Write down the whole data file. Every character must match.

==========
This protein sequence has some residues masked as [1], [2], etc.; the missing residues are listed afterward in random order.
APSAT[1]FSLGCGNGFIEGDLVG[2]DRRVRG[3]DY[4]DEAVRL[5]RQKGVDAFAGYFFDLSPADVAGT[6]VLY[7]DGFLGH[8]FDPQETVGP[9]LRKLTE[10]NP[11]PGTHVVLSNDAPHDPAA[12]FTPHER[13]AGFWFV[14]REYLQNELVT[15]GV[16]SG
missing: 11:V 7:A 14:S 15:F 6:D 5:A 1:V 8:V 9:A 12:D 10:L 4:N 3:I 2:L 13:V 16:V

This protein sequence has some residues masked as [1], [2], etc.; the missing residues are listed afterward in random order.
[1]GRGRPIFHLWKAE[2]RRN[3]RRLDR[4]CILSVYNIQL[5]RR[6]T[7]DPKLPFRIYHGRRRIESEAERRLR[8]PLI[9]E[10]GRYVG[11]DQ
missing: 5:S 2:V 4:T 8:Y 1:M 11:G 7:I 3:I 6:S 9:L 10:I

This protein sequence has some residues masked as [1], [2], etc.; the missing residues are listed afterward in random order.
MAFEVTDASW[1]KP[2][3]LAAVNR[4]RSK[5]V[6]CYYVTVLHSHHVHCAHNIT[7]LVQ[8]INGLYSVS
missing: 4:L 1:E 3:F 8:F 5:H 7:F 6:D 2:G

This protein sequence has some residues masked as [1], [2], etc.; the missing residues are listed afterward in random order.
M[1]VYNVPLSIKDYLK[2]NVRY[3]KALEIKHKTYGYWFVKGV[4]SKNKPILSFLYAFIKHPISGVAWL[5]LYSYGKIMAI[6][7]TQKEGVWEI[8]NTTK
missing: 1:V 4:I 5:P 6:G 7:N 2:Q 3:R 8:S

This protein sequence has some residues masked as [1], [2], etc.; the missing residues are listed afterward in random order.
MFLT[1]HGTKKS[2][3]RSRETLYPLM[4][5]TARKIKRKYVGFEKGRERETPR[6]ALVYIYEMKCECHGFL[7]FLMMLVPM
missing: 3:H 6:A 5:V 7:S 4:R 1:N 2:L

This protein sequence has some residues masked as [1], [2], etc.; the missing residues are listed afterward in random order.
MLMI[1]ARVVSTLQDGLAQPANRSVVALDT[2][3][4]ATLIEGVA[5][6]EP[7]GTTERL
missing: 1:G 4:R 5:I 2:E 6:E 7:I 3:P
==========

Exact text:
This protein sequence has some residues masked as [1], [2], etc.; the missing residues are listed afterward in random order.
APSAT[1]FSLGCGNGFIEGDLVG[2]DRRVRG[3]DY[4]DEAVRL[5]RQKGVDAFAGYFFDLSPADVAGT[6]VLY[7]DGFLGH[8]FDPQETVGP[9]LRKLTE[10]NP[11]PGTHVVLSNDAPHDPAA[12]FTPHER[13]AGFWFV[14]REYLQNELVT[15]GV[16]SG
missing: 11:V 7:A 14:S 15:F 6:D 5:A 1:V 8:V 9:A 12:D 10:L 4:N 3:I 2:L 13:V 16:V

This protein sequence has some residues masked as [1], [2], etc.; the missing residues are listed afterward in random order.
[1]GRGRPIFHLWKAE[2]RRN[3]RRLDR[4]CILSVYNIQL[5]RR[6]T[7]DPKLPFRIYHGRRRIESEAERRLR[8]PLI[9]E[10]GRYVG[11]DQ
missing: 5:S 2:V 4:T 8:Y 1:M 11:G 7:I 3:I 6:S 9:L 10:I

This protein sequence has some residues masked as [1], [2], etc.; the missing residues are listed afterward in random order.
MAFEVTDASW[1]KP[2][3]LAAVNR[4]RSK[5]V[6]CYYVTVLHSHHVHCAHNIT[7]LVQ[8]INGLYSVS
missing: 4:L 1:E 3:F 8:F 5:H 7:F 6:D 2:G

This protein sequence has some residues masked as [1], [2], etc.; the missing residues are listed afterward in random order.
M[1]VYNVPLSIKDYLK[2]NVRY[3]KALEIKHKTYGYWFVKGV[4]SKNKPILSFLYAFIKHPISGVAWL[5]LYSYGKIMAI[6][7]TQKEGVWEI[8]NTTK
missing: 1:V 4:I 5:P 6:G 7:N 2:Q 3:R 8:S

This protein sequence has some residues masked as [1], [2], etc.; the missing residues are listed afterward in random order.
MFLT[1]HGTKKS[2][3]RSRETLYPLM[4][5]TARKIKRKYVGFEKGRERETPR[6]ALVYIYEMKCECHGFL[7]FLMMLVPM
missing: 3:H 6:A 5:V 7:S 4:R 1:N 2:L

This protein sequence has some residues masked as [1], [2], etc.; the missing residues are listed afterward in random order.
MLMI[1]ARVVSTLQDGLAQPANRSVVALDT[2][3][4]ATLIEGVA[5][6]EP[7]GTTERL
missing: 1:G 4:R 5:I 2:E 6:E 7:I 3:P